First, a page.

The leaders of France and Germany say they're convinced that the future of Greece lies in the eurozone. Nicolas Sarkozy and Angela Merkel offered that assessment after a teleconference with Greek Prime Minister George Papandreou. The statement by Mr. Sarkozy and Mrs. Merkel says they convinced as well that the Greek government intends to put into place all the austerity measures required to continue to receive money from a EU-IMF bailout package. Several eurozone countries have expressed frustration with the Greek government's delay in passing austerity measures already agreed on. The Greek government could be forced to default on its debts next month if it doesn't receive eight billion more euros.


A 20-hour insurgent assault against the US Embassy and NATO compounds in the heart of Afghanistan's capital of Kabul has ended. All six attackers were killed inside the downtown building where they had been holed up during the daylight attack. At least seven Afghans died in the insurgent attack, but no embassy or NATO staffers were hurt. The U.S. ambassador to Afghanistan, Ryan Crocker, blamed the Pakistani-based Haqqani network. The Haqqani network is affiliated with both the Taliban and al-Qaida.


A car bombing Wednesday morning killed 13 people and wounded scores of others in southern Iraq as the blast went off outside a restaurant where local police were having breakfast. It was not immediately clear how many police were among the dead. The blast also wounded 41 people. The explosion happened just south of Hillah, in the town of al-Shumali 90 kilometres south of Baghdad. Elsewhere, a roadside bomb targeting a security patrol in western Iraq killed two soldiers and wounded nine others. That blast attack took place near the town of Habbaniyah, 80 kilometres west of Baghdad, in Iraq's Sunni-dominated Anbar province where insurgents frequently attack security forces who have worked with the US military.


A final report on the massive Gulf of Mexico oil spill last year has placed most of the blame on BP. The report by the U.S. Coast Guard and the Bureau of Ocean Energy Management says BP was solely responsible for 21 of 36 contributing causes of the disaster, and shared blame for eight others. The report also blames the Transocean company which owned the blasted oil rig, and the Haliburton engineering firm, which was responsible for cement work. Eleven workers died in the explosion on the rig and more than four million barrels of oil subsequently spilled into the Gulf. The report may be pivotal in the multibillion-dollar lawsuits which impend.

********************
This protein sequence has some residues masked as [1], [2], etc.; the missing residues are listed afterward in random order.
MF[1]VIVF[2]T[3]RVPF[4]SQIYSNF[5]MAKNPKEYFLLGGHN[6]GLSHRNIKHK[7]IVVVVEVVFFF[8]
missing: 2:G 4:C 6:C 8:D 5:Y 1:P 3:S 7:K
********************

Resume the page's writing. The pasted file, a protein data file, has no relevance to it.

Delta Air Lines says it doesn't intend to buy Bombardier Aerospace's new CSeries airliner. Delta President Ed Bastian made the announcement in Montreal at the Deutsche Bank Aviation and Transportation conference. Mr. Bastian says Delta isn't considering a major decision about any aircraft. Industry observers had expected Delta would order the new 110- to 140-seat CSeries after it said it was looking to buy up to 200 aircraft to replace its aging fleet. Bombardier reacted by saying Delta is one of its longest and most loyal customers and that Bombardier expects to continue to sell it aircraft.




Winger Phil MacKenzie scooted over in

the 73rd minute as Canada opened its Rugby World Cup campaign with a

seesawing 25-20 win over Tonga on Wednesday that will boost its

confidence leading into the weekend clash with France.


Toronto FC hopes to take a big step toward the CONCACAF Champions League quarter-finals when they play the Pumas in Mexico City. Toronto is second in Group C behind Dallas. The Reds lost their last game against the group leader 1-0 at BMO Field.



British Columbia on Thursday: rain, high C19 Vancouvver. Yukon, Northwest Territories: mix sun cloud. Nunavut: rain. Whitehorse 13, Yellowknife 17, Iqaluit 5. Alberta: rain. Saskatchewan, Manitoba: sun. Edmonton 21, Regina 17, Winnipeg 15. Ontario: sun. Quebec: rain. Toronto 15, Ottawa 14, Montreal 16. Maritimes: rain. Newfondland and Labrador: mix sun cloud. Fredericton, Halifax, St. John's 23, Charlottetown 26.

Radio Canada International reproduction rights and reserved broadcast

Click here if you do not see the message correctlyUnsubscribe